Tablegen: RegisterInfoEmitter.cpp

Hi,

I just bumped into a bug in this code. The problem was as follows:

I have defined a set of registers with rather similar names including digits.

The code section at

RegisterInfoEmitter::run(){

// Process sub-register sets.

runs and fills the RegisterAliases map.

then,


for (unsigned i = 0, e = Regs.size(); i != e; ++i) {
RegNo[Regs[i].TheDef] = i;
NumAliases += RegisterAliases[Regs[i].TheDef].size();
}

runs. Only, now there are duplicates in the RegisterAliases map for the same Regs[i]-Record.

This lead to duplicate output of the REG_Overlaps lists:

error: redefinition of ‘const unsigned int llvm::::a23g_Overlaps []’
/local/scratch/ejonpan/llvm/build/lib/Target/Hubble/HubbleGenRegisterInfo.inc:2700: error: ‘const unsigned int llvm::::a23g_Overlaps [4]’
previously defined here
/local/scratch/ejonpan/llvm/build/lib/Target/Hubble/HubbleGenRegisterInfo.inc:2732: error: redefinition of ‘const unsigned int llvm::::a6
7g_Overlaps []’
/local/scratch/ejonpan/llvm/build/lib/Target/Hubble/HubbleGenRegisterInfo.inc:2717: error: ‘const unsigned int llvm::::a67g_Overlaps [4]’
previously defined here

This behaved very oddly, as the error disappeared after changing register names from eg a23g to aa23g.

It was the map ordering operator that was the trouble, it seems, as the problem disappeared when I used std::string::compare() instead for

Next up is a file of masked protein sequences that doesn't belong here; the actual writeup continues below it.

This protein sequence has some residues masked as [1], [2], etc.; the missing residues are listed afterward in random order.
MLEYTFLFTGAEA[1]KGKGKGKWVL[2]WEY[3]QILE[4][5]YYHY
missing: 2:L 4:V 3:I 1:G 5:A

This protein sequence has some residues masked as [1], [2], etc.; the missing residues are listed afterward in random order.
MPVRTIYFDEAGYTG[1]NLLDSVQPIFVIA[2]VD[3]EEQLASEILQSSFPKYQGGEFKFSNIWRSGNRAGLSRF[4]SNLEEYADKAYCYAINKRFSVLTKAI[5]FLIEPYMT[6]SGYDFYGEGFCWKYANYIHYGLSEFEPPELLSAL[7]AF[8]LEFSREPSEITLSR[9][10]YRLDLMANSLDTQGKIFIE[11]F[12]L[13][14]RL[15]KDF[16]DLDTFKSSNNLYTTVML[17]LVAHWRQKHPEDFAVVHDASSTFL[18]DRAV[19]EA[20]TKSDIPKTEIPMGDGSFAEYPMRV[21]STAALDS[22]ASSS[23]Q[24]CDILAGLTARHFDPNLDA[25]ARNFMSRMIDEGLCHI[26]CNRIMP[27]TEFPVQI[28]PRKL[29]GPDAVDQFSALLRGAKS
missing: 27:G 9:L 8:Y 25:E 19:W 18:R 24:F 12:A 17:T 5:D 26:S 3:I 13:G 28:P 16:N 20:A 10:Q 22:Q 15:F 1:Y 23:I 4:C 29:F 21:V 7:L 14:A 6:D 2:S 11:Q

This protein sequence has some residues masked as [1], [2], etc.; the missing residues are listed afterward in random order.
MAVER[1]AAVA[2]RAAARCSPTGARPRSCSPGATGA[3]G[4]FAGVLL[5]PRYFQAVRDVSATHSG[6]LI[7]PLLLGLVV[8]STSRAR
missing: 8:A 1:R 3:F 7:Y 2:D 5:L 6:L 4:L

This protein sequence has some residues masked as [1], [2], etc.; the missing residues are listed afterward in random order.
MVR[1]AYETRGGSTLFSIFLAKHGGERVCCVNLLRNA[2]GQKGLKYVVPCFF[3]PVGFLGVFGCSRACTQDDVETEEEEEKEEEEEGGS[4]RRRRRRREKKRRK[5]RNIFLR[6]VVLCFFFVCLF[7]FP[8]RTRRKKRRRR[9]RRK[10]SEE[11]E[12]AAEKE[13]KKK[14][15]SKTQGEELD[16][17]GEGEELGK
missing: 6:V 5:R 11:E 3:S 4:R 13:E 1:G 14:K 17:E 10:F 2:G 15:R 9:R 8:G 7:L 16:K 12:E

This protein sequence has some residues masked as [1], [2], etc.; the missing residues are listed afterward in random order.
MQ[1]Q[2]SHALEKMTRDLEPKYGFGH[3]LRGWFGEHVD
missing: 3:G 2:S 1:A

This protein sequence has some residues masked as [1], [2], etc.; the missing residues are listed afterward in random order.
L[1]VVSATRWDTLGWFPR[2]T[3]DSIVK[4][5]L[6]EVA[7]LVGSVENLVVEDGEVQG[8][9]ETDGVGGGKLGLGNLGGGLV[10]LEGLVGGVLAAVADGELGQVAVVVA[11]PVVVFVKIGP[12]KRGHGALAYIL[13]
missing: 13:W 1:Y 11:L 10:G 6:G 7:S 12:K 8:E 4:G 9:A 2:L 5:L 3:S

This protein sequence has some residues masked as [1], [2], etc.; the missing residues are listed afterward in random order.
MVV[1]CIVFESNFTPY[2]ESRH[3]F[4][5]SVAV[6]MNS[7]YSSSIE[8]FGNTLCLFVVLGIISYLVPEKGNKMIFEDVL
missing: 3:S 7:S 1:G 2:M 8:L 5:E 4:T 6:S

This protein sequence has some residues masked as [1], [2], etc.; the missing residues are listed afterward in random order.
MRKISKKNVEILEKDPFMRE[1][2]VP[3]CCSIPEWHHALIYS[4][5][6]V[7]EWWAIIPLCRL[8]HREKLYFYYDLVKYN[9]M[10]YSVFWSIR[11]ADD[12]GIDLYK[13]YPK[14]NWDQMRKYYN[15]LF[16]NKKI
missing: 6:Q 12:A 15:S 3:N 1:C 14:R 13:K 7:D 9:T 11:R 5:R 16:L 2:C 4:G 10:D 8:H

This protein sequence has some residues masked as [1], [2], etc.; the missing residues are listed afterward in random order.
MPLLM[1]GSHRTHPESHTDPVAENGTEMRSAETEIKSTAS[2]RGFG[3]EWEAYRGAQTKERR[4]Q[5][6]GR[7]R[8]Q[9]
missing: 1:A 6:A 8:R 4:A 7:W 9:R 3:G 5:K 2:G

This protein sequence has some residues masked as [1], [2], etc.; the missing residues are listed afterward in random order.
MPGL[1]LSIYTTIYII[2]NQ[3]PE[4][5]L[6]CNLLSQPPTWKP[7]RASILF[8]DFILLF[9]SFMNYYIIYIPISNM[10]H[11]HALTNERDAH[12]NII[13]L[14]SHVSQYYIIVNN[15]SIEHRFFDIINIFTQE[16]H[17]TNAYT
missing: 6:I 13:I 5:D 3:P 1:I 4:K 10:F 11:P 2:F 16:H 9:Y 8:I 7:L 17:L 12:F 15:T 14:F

the RegisterAliases map.

struct LessRecord {
bool operator()(const Record *Rec1, const Record *Rec2) const {
return StringRef(Rec1->getName()).compare_numeric(Rec2->getName()) < 0;
}
};

struct LessRecordRegAliases{
bool operator()(const Record *Rec1, const Record *Rec2) const {
return Rec1->getName().compare(Rec2->getName()) < 0;
}
};

The conclusion is that the StringRef::compare_numeric() is not deterministic and should not be used in this context, as the map::operator[] will not find the
object, and insert a duplicate in this case. Note that my reg-names included digits and where very similar.

/Jonas

Thanks for tracking this down.

I believe we have a bug in compare_numeric() causing it to be non-transitive sometimes. It is supposed to provide a total ordering of strings. Can you find the bug?

/jakob

Fixed in r140859.

Note that it wasn’t non-deterministic, just not transitive.

/jakob

Hi,

I understand the idea behind compare_numeric() is to compare strings containing digits in a special way: Do a normal string-compare up to the point where both string elemnts are numerical. Find then an outcome based on the number of consecutive digits in the strings while disregarding the value of the digits, eg a12b < a123.

I guess then this order should hold: a12 == a22 < a1b, for these strings.

Looking at StringRef::compare_numeric(StringRef RHS), the problem is, for a12 and a1b, Data[1]==RHS.Data[1], and the continue is reached. Data[2] is then less than RHS.Data[2], so a12 < a1b. But in the case for a22 and a1b, we get the opposite, since ‘2’!=‘1’, and 22 is more digits than 1. So we get a12 < a1b < a22, which is incorrect, because a12==a22.